BookBrowse Reviews The Mothers by Brit Bennett

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The Mothers

by Brit Bennett

The Mothers by Brit Bennett X
The Mothers by Brit Bennett
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  • First Published:
    Oct 2016, 288 pages
    Oct 2017, 288 pages

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Book Reviewed by:
Poornima Apte

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About this Book



A brilliant debut novel about motherhood, young love, community and ambition.

Every now and then the publishing industry gushes about a young author destined to become the next sensation in literary circles. Hardened cynics like yours truly invariably roll their eyes and try to take the adulation with a pinch of salt. I am embarrassed to admit that I had not read any of Brit Bennett's perceptive essays about race before I finished her incredibly brilliant, sage and moving debut novel, The Mothers. But now that I have read almost all her work, I am here to tell you: this phenom is the real thing.

The titular Mothers are a group of older African American women whose sole succor is Upper Room, a black church in Oceanside, a satellite of San Diego. Having being battered down by years of institutionalized racism, they have now retreated to the quiet refuge of Upper Room to live out their last days and to wring their collective hands or gossip over the young 'uns in the flock: "We tried to love the world. We cleaned after this world, scrubbed its hospital floors and ironed its shirts, sweated in its kitchens and spooned school lunches, cared for its sick and nursed its babies. But the world didn't want us, so we left and gave our love to Upper Room."

Prime among the Mothers' concerns is 17-year-old Nadia, a black high school senior with infinite promise caught in the throes of grief after her young mother commits suicide. Her supportive but reticent dad notwithstanding, Nadia can't find the ground beneath her feet, but she discovers a measure of escape in Luke Sheppard, Upper Room's pastor's son. Just a couple of years older than Nadia, Luke's promising career in football – and university scholarship – was cut short after a devastating leg injury. Nadia's classmate, and church faithful Aubrey Evans, nurses her own psychological injuries. The three young characters weave in and out of each other's lives in a complex and tangled web of friendship and secrets that Bennett teases apart with subtlety and a wisdom far beyond her 26 years.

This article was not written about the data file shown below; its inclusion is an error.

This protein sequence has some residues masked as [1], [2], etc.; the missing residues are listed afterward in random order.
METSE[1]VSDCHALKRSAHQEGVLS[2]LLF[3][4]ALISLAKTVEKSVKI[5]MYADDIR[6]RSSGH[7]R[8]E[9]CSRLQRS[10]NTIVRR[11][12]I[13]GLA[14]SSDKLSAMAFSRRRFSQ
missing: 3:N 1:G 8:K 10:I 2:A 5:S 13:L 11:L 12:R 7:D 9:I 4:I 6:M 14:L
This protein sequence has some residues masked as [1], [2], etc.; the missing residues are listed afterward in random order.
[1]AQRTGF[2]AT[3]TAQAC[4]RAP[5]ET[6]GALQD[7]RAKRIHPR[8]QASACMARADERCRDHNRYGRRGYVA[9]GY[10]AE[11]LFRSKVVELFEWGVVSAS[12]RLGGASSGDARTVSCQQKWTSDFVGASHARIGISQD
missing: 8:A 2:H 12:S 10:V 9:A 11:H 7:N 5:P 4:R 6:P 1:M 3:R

Early on, Nadia's dalliances with Luke leads to pregnancy and then she becomes "unpregnant," undergoes an abortion. Having been granted a prestigious scholarship to attend college at the University of Michigan, Nadia is convinced about her decision: "She couldn't let this baby nail her life in place when she'd just been given a chance to escape."

This is not a plot spoiler. In fact, much of the story focuses on the effects from this singular, carefully deliberated decision that will reverberate over many years and wrap the characters in an unknowable and suffocating grip. Mothers and motherhood form the scaffolding of this emotionally pithy novel and Bennett's superlative gifts are visible in her nuanced handling of issues that are ripe for histrionics and melodrama. There's Nadia's motherhood cut short of course, but Bennett searingly places Nadia's story squarely in the womb of her mother's ultimate abandonment. Nadia is devastated by her mom's suicide and is convinced that she was the root cause of it: "Sometimes I wonder...If my mom had gotten rid of me, would she still be alive? Maybe she would've been happier. She could've had a life." It is difficult to overstate the depth of guilt burrowed deep in Nadia, it's a lurking monster that overshadows practically every major decision she makes. Then there are the collective Mothers who might care but also suffocate Nadia with their passive-aggressive manipulation and petty gossip.

Even in faraway Michigan, Nadia finds she can't escape family, community, Oceanside. "Grief was not a line, carrying you infinitely further from loss. You never knew when you would be sling-shot backward into its grip." When she eventually returns years later to tend to her ailing father, she is promptly sucked back into a complex whirlpool of emotions spiked with jealousy, rivalry, and tempered by nostalgia.

Bennett superbly dusts each character's life with the central motherhood theme, blended in so expertly that it is never jarring. Her decision to alternate the young characters' stories with a chorus of the elder mothers' voices in second person, allows the "kids" time to grow into their more mature skins against the larger canvas of the omnipresent mothers' concerns.

Bennett, who started work on The Mothers nine years ago when she was seventeen, walks a high-wire act: treading complicated story arcs, maturing characters and voice and tone with impressive panache. I can't wait to see this young author's career ripen and evolve and see what she comes up with next.

Believe the hype. Read this book. Be prepared to be floored.

Reviewed by Poornima Apte

This review was originally published in October 2016, and has been updated for the October 2017 paperback release. Click here to go to this issue.

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